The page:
• Add a new Sphere object to your scene via the GameObject > Create Other > Sphere menu
  • Make sure it has a collider, otherwise it won't be picked up by the TapRecognizer.
  • Set its position to (0, 1, 0)
  • Set its scale to (4, 4, 4)

Step 2

As mentioned previously, the tap gesture event data passed to the OnTap method contains a “Selection” property that references the scene object being tapped. Let's change our previous code to display the name of the object we're tapping on:

void OnTap( TapGesture gesture ) 
{
    if( gesture.Selection )
        Debug.Log( "Tapped object: " + gesture.Selection.name );
    else
        Debug.Log( "No object was tapped at " + gesture.Position );
}

Step 3

Hit the Play button in the editor and test your changes by tapping on the scene background, and then on the sphere.

“What the…?! It's not working!!!”

Indeed, all you should be seeing at this point is the “No object was tapped” message in the console. This is normal: as things are currently setup, the Selection property will only return a null value because the tap gesture recognizer doesn't know how to pick objects yet.

But fear not! Adding this functionality is very painless: simply add a ScreenRaycaster component to our “Gestures” object:

Try to run the scene again: you should now see a “Tapped object: Sphere” message showing up in the console when you tap on the sphere.

The ScreenRaycaster is used by the TapRecognizer to raycast into the scene in search for a valid object to set as its current Selection. On the ScreenRaycaster, you can specify specify various properties such as the ray thickness to simulate a “fat finger” (watch out: this will not work on colliders setup as triggers) or a layer to ignore.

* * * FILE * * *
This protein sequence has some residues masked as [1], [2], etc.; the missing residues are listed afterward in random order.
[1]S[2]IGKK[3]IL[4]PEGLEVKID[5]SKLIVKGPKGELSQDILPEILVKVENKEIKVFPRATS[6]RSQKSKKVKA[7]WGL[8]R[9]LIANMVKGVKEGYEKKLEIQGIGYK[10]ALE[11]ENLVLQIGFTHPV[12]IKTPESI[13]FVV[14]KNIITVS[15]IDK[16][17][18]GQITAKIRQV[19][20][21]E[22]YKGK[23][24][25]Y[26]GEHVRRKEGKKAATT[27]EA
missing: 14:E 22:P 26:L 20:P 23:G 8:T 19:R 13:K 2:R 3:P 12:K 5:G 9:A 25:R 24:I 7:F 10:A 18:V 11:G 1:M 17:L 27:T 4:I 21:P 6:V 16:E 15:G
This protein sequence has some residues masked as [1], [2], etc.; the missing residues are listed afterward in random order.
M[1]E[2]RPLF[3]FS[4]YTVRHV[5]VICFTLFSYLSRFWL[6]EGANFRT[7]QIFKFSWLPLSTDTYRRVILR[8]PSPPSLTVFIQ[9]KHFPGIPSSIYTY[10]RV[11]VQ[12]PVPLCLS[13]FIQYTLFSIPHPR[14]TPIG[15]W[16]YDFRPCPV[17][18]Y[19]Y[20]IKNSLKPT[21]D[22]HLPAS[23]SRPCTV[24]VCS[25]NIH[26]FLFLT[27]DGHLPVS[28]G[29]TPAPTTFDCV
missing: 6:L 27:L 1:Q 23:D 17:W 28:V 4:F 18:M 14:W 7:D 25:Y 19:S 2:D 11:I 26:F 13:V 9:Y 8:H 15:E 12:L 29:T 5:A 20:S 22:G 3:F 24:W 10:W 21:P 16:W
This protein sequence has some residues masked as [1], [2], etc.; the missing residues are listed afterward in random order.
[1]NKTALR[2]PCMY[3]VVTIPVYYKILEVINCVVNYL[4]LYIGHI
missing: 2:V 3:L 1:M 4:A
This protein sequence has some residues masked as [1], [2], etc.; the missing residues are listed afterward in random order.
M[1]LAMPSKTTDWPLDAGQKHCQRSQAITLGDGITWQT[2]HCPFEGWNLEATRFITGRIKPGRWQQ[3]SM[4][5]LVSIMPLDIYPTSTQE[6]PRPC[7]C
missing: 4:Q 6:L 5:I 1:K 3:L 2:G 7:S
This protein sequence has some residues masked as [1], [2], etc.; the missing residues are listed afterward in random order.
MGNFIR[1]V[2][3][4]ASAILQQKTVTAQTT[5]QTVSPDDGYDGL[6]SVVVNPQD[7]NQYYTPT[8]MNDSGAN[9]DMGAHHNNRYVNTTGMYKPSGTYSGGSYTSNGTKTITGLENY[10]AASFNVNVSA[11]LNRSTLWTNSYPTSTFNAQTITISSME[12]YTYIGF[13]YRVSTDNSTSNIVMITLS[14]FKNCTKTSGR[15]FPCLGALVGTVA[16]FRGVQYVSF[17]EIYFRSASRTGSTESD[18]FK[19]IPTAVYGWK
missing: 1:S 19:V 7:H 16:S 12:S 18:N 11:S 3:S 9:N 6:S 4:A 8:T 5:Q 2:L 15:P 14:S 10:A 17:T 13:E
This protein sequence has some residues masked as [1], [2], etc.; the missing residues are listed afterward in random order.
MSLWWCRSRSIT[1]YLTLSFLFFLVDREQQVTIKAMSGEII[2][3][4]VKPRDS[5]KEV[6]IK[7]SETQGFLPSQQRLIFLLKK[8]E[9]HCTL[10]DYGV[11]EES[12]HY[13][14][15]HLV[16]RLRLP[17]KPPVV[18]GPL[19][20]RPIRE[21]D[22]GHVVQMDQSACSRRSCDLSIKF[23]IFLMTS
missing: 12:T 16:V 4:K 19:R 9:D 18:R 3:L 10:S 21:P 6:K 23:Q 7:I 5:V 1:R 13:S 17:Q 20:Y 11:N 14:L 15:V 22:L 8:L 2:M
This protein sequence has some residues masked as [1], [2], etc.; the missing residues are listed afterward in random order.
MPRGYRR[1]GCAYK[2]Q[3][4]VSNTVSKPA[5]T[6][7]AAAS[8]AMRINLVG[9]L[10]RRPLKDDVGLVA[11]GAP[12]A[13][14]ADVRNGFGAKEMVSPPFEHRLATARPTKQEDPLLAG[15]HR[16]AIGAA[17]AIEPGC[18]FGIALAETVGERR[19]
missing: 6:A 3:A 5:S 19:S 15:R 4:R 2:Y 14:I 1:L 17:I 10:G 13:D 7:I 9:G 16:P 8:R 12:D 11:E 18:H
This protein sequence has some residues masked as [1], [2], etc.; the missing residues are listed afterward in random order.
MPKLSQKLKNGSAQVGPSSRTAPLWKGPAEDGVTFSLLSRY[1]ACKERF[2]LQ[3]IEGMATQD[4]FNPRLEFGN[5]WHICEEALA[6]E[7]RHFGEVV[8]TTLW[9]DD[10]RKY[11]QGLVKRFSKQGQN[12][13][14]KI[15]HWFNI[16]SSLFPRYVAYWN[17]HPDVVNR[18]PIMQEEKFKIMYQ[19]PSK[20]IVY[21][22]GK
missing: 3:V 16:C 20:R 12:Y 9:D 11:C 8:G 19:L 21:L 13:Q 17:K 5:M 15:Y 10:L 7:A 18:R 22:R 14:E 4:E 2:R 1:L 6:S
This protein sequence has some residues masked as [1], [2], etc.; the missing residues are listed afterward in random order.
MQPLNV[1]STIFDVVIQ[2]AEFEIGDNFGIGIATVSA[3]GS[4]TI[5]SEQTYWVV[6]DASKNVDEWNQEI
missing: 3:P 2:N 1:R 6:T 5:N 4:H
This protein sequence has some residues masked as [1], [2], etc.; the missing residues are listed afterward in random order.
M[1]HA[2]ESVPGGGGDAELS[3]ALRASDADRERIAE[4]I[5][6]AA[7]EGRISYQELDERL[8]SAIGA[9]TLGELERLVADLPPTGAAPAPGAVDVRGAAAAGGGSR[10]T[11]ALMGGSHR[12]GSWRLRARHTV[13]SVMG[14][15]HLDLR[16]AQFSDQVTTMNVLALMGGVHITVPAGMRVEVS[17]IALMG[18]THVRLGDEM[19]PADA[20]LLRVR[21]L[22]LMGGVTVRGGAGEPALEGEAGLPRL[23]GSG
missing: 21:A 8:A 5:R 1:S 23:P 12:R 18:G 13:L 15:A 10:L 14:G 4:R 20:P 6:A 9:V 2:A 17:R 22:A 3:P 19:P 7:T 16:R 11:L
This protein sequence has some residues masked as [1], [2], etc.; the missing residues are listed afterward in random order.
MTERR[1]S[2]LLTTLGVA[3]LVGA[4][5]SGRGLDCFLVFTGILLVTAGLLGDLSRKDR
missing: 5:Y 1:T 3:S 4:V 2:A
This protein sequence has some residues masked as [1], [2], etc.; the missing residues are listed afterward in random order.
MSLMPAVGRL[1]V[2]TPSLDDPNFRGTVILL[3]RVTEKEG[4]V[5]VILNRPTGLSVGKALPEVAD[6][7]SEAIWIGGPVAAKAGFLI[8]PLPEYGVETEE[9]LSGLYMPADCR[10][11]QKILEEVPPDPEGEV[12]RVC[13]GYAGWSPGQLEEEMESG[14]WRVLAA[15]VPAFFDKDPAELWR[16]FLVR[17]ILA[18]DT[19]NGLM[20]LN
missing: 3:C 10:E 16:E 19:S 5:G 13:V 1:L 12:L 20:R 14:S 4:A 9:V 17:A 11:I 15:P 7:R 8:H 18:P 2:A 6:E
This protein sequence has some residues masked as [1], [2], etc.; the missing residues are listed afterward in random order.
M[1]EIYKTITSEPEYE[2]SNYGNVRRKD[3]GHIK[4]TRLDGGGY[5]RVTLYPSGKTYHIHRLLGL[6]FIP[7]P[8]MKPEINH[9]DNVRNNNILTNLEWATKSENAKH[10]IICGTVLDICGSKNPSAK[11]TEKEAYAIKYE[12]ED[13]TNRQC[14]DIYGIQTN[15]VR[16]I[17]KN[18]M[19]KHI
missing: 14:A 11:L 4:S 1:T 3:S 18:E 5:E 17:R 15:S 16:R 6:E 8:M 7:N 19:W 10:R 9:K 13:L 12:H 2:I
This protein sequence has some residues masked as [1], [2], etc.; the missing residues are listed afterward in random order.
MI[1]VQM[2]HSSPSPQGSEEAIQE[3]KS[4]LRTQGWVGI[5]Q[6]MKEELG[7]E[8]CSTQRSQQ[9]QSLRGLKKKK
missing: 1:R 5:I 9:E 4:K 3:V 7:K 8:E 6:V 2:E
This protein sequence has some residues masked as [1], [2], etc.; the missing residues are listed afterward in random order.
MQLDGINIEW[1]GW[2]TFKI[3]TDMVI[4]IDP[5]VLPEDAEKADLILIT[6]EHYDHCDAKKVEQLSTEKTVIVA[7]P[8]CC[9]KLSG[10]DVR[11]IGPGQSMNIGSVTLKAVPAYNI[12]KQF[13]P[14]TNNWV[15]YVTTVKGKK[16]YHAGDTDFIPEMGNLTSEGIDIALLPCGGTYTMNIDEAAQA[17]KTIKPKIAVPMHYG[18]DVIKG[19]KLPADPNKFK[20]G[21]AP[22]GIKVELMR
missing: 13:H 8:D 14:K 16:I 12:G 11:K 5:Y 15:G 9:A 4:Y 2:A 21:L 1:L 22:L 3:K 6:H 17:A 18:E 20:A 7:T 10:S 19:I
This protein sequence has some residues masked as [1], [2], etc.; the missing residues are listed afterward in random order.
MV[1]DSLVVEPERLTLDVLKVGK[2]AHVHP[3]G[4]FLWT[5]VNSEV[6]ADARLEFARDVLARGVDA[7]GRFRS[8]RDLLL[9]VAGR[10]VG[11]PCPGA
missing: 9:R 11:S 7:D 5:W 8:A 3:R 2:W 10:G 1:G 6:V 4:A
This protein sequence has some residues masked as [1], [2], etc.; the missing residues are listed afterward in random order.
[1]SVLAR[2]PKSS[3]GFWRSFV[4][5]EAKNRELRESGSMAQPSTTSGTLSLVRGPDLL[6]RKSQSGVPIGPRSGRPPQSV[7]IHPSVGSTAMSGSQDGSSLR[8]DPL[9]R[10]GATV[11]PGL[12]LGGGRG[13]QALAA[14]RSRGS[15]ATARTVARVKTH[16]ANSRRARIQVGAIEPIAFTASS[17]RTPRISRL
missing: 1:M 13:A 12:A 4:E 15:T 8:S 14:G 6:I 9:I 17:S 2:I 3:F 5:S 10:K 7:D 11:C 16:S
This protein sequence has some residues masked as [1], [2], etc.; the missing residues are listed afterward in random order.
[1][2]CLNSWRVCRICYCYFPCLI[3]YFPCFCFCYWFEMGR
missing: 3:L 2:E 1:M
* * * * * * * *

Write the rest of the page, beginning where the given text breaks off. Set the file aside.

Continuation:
As another side effect of adding the ScreenRaycaster component, the TapRecognizer will now also forward the tap event to the Sphere object when it is tapped. This default behavior can be changed by modifying the value of the Send Message To Selection property on the TapRecognizer.

Let's Detect a Two-Fingers-Triple-Tap!

Sounds crazy and difficult, uh? Wrong!

A few simple tweaks to the TapRecognizer properties will do the trick:

  • Set Required Finger Count to 2
  • Set Required Taps to 3

Hit play to test the changes. You should see the tap message appear in the console after quickly tapping 3 times in a row with two fingers at the same time, on the same location.

Note: if you are testing on desktop, you can simulate the two simultaneous fingers by pressing the left and right mouse buttons at the same time.

Conclusing

In this tutorial, we have introduced the following concepts:

  • Enabling the use of FingerGestures in your scene
  • Using a TapRecognizer to detect a tap gesture
  • Listening and reacting to gesture events broadcast by a GestureRecognizer
  • Using a ScreenRaycaster to add object-picking capabilities to a GesturRecognizer
  • Detecting a gesture performed with multiple fingers

You should be able to apply most of these concepts to the other types of gesture recognizers included in the library.

If you're having any troubles or would like some clarifications, please stop by the support forum and leave your question there!

manual/tutorial_detect_tap.txt · Last modified: 2013/03/17 09:25 by wravaine